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Jamie Benn and Tyler Seguin Star in Freaky Friday on Ice

On the surface, the once-dynamic duo has traded places in the Stars' pecking order. But dig deeper, and you'll find them subjected to the same aging curve.
Jamie Benn and Tyler Seguin have flipped results this season. Jerome Miron, USA Today Sports.

It’s easy in Dallas to forget what an aging curve typically looks like. Players such as Joe Pavelski, and Alex Radulov before him, were and are definitely not the norm. Matt Duchene’s resurgence at 33 years old is certainly not the norm. 

Traditionally, aging curves look a lot more like what we’ve seen from Jamie Benn and Tyler Seguin over the last six years: two once-dominant players becoming less dominant and all the subterfuge that comes with it. It’s bittersweet for a duo who ushered in one of the most exciting eras of Stars hockey—maybe the most exciting era of Stars hockey—practically on their own. For so long, it was them against the world. But no one can keep up that fight forever.

However, even that curve can have a wrinkle. In this case, two of them: the Bennaissance, followed by the Seguinlightenment. Like a Freaky Friday plot, Benn’s revival now inhabits Seguin, whose recession from last season now inhabits Benn.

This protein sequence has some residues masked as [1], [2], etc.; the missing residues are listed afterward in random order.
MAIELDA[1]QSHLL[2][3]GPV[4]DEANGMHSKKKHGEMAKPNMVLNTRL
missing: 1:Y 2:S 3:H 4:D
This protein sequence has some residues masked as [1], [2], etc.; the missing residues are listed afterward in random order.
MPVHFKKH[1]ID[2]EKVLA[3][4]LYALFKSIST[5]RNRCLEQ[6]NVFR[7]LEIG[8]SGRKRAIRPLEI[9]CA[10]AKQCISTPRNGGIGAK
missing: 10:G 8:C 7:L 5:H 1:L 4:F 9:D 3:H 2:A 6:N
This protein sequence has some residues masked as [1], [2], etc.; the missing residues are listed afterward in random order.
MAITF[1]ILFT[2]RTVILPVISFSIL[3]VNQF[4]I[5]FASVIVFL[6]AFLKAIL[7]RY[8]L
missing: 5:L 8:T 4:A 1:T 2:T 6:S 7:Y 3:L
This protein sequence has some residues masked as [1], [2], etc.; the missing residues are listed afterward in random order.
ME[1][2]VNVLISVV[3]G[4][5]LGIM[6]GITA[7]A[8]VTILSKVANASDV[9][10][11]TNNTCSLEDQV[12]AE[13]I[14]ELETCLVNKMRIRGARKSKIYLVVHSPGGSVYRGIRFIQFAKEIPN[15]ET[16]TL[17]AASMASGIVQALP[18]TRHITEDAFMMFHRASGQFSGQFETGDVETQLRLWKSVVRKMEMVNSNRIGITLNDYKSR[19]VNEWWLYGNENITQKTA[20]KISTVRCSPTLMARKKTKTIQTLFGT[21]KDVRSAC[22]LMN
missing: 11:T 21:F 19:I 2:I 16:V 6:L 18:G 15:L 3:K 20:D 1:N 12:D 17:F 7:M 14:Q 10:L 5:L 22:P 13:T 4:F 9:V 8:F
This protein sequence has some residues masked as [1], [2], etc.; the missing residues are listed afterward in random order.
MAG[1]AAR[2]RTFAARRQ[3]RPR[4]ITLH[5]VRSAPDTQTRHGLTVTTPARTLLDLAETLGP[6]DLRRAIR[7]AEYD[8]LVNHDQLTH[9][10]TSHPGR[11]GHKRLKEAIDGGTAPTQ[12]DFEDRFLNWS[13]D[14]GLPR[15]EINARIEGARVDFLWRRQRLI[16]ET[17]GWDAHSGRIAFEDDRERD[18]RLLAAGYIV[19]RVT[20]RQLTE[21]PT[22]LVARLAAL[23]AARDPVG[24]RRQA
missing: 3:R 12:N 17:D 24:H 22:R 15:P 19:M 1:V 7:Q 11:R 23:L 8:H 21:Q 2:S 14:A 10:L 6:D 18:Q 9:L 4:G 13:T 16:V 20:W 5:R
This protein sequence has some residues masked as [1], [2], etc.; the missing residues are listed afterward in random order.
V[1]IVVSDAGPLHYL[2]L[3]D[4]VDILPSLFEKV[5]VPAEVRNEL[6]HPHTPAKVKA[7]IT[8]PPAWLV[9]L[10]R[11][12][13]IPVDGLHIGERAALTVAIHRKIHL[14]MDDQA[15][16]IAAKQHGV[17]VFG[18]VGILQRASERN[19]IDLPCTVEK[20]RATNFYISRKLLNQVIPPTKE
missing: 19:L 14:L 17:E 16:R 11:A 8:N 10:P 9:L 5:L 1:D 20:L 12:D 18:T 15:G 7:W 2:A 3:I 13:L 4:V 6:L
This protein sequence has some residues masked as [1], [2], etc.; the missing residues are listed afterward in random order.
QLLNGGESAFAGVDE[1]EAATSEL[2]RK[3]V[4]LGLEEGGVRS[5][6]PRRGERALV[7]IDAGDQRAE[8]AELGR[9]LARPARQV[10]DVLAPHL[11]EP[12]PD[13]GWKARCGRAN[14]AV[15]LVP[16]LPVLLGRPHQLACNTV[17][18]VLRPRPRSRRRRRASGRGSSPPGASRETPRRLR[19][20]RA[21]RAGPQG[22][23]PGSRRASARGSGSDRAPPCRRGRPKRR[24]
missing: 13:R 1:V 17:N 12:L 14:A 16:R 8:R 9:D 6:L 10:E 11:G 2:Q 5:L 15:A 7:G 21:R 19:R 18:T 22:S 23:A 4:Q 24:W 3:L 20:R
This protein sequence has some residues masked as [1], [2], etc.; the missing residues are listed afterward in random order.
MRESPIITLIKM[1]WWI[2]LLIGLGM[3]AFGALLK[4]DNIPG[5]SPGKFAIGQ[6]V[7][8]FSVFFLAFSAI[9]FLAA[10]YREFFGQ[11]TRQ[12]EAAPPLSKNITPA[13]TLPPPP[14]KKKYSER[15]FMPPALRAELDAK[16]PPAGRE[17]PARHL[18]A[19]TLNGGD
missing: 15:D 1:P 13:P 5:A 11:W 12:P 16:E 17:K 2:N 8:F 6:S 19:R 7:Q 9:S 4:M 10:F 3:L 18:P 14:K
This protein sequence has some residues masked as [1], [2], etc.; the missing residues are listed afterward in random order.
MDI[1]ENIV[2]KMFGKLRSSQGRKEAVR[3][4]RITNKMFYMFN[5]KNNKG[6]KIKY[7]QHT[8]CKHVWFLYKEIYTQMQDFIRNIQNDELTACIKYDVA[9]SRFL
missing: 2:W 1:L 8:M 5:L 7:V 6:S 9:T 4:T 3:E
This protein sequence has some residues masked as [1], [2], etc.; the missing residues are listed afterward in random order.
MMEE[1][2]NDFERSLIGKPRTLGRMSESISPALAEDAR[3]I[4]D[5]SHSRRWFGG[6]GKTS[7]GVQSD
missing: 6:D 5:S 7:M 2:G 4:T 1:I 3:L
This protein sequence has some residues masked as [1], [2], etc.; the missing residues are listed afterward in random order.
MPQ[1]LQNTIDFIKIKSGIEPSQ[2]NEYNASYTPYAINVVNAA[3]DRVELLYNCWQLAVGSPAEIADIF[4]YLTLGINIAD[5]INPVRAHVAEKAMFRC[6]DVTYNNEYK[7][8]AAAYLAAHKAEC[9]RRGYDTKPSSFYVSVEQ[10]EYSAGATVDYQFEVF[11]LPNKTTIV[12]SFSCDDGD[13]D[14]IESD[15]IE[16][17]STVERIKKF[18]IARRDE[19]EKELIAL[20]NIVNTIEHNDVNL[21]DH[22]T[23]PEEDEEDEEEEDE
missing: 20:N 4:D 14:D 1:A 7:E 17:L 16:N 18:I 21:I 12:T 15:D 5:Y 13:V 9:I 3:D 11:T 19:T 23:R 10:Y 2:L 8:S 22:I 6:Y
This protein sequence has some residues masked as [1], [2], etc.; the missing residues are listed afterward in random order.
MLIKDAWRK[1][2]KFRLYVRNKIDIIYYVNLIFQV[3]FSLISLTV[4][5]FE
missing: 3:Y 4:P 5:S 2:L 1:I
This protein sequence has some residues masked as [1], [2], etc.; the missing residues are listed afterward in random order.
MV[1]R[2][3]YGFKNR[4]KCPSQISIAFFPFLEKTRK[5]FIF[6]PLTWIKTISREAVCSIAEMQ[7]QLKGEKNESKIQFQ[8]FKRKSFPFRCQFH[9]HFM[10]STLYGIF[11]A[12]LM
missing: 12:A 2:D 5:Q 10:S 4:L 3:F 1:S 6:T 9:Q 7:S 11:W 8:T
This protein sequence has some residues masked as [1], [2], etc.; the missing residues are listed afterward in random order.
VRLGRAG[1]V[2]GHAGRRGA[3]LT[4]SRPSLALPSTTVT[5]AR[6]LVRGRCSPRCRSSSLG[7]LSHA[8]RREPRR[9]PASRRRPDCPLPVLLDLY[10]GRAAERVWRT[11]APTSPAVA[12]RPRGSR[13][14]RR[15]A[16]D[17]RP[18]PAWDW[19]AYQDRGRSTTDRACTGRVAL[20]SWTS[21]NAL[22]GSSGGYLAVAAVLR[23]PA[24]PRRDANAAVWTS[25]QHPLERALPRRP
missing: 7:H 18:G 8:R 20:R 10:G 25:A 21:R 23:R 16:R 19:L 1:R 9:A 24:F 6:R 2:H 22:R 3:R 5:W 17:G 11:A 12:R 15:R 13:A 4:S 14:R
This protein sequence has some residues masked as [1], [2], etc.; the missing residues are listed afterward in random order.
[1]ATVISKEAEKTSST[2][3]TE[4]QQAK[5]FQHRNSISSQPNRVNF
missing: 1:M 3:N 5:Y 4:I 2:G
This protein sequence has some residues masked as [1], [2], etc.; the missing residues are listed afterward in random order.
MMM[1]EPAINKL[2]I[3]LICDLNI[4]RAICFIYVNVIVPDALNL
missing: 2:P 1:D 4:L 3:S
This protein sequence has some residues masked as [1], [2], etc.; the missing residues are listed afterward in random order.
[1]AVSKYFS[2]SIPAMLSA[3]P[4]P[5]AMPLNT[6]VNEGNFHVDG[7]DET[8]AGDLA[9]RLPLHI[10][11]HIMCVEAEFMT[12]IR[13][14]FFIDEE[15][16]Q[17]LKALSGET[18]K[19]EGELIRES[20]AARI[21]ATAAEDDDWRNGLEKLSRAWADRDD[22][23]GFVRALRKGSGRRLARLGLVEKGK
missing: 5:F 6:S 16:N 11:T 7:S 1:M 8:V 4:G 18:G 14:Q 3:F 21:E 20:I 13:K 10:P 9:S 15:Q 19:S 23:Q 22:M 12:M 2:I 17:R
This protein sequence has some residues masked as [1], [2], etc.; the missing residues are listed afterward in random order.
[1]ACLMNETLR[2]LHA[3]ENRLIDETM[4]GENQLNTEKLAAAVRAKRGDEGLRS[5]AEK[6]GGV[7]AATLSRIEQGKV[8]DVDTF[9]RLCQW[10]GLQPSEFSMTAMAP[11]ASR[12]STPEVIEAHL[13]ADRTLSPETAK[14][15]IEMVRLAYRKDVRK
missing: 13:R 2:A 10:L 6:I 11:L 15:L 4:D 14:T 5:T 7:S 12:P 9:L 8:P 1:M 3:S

As a refresher, Benn’s 78 points last year was the fifth-best mark of his 15-year career and his highest since 2017-18. When adjusted for minutes, his 3.62 points per 60 minutes of play was a career high. And a lot of that damage came on special teams. His shooting percentage on the man advantage last season put him in the top 11 percent of all forwards in the analytics era, and his career-high 30 points on the power play was a big part of what made Dallas into a top-five power play. But it didn’t end there. Benn’s shooting percentage at even strength was also a career high, and 5 percent over the average skater. That’s a lot of averages being bucked, which explains the captain’s current, more human iteration: 2.22 points per hour, which is near his career low. He’s got just nine goals this year, which has him on pace for the least of his career (the old mark originally set during the strike-shortened 2012-13 season).

A funny thing is happening, though. Just as Benn’s resurgence last season was tied to his shooting percentage, the same goes for Seguin’s this season. Right now the 32-year-old is shooting a career-best 18 percent at even strength, resulting in 37 even-strength points that has him above names like Leon Draisaitl and Jason Robertson. 

For most fans, this probably isn’t very interesting. Heck, I don’t even find it interesting. They exchanged lucky rabbit’s feet, in other words? Basically. I point it out because I think it’s instructive in the context of what we should expect. Benn was never the player he appeared to be last season, and the same is true of Seguin now. There’s even a grim number highlighting how shooting percentages work: over the past 10 years, the chance of replicating Benn and Seguin’s level of shooting accuracy is 9 percent. Case closed, right?